the principalities who formed the world; so that it is not incumbent on us 
to confess him who was crucified, but him who came in the form of a man, and 
was thought to be crucified, and was called Jesus, and was sent by the 
father, that by this dispensation he might destroy the works of the makers 
of the world. If any one, therefore, he declares, confesses the crucified, 
that man is still a slave, and under the power of those who formed our 
bodies; but he who denies him has been freed from these beings, and is 
acquainted with the dispensation of the unborn father.
    5. Salvation belongs to the soul alone, for the body is by nature 
subject to corruption. He declares, too, that the prophecies were derived 
from those powers who were the makers of the world, but the law was 
specially given by their chief, who led the people out of the land of Egypt. 
He attaches no importance to [the question regarding] meats offered in 
sacrifice to idols, thinks them of no consequence, and makes use of them 
without any hesitation; he holds also the use of other things, and the 
practice of every kind of lust, a matter of perfect indifference. These men, 
moreover, practise magic; and use images, incantations, invocations, and 
every other kind of curious art. Coining also certain names as if they were 
those of the angels, they proclaim some of these as belonging to the first, 
and others to the second heaven; and then they strive to set forth the 
names, principles, angels, and powers of the three hundred and sixty-five 
imagined heavens. They also affirm that the barbarous name in which the 
Saviour ascended and descended, is Caulacau.(1)
    6. He, then, who has learned [these things], and known all the angels 
and their causes, is rendered invisible and incomprehensible to the angels 
and all the powers, even as Caulacau also was. And as the son was unknown to 
all, so must they also be known by no one; but while they know all, and pass 
through all, they themselves remain invisible and unknown to all; for, "Do 
thou," they say, "know all, but let nobody know thee." For this reason, 
persons of such a persuasion are also ready to recant [their opinions], yea, 
rather, it is impossible that they should suffer on account of a mere name, 
since they are like to all. The multitude, however, cannot understand these 
matters, but only one out of a thousand, or two out of ten thousand. They 
declare that they are no longer Jews, and that they are not yet Christians; 
and that it is not at all fitting to speak openly of their mysteries, but 
right to keep them secret by preserving silence.
    7. They make out the local position of the three hundred and sixty-five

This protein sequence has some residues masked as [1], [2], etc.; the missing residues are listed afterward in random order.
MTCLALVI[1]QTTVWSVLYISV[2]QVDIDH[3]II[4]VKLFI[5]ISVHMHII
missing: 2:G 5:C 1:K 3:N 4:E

heavens in the same way as do mathematicians. For, accepting the theorems of 
these latter, they have transferred them to their own type of doctrine. They 
hold that their chief is Abraxas;(2) and, on this account, that word 
contains in itself the numbers amounting to three hundred and sixty-five.


    1. Carpocrates, again, and his followers maintain that the world and the 
things which are therein were created by angels greatly inferior to the 
unbegotten Father. They also hold that Jesus was the son of Joseph, and was 
just like other men, with the exception that he differed from them in this 
respect, that inasmuch as his soul was stedfast and pure, he perfectly 
remembered those things which he had witnessed(3) within the sphere of the 
unbegotten God. On this account, a power descended upon him from the Father, 
that by means of it he might escape from the creators of the world; and they 
say that it, after passing through them all, and remaining in all points 
free, ascended again to him, and to the powers,(4) which in the same way 
embraced like things to itself. They further declare, that the soul of 
Jesus, although educated in the practices of the Jews, regarded these with 
contempt, and that for this reason he was endowed with faculties, by means 
of which he destroyed those passions which dwelt in men as a punishment [for 
their sins].
    2. The soul, therefore, which is like that of Christ can despise those 
rulers who were the creators of the world, and, in like manner, receives 
power for accomplishing the same results. This idea has raised them to such 
a pitch of pride, that some of them declare themselves similar to Jesus; 
while others, still more mighty, maintain that they are superior to his 
disciples, such as Peter and Paul, and the rest of the apostles, whom they 
consider to be in no respect inferior to Jesus. For their souls, descending 
from the same sphere as his, and therefore despising in like manner the 
creators of the world, are deemed worthy of the same power, and again depart 
to the same place. But if any one shall have despised the things in this 
world more than he did, he thus proves himself superior to him.
    3. They practise also magical arts and incantations; philters, also, and 
love-potions; and have recourse to familiar spirits, dream-sending demons, 
and other abominations, declaring that they possess power to rule over, even 
now, the princes and formers of this world; and not only them, but also all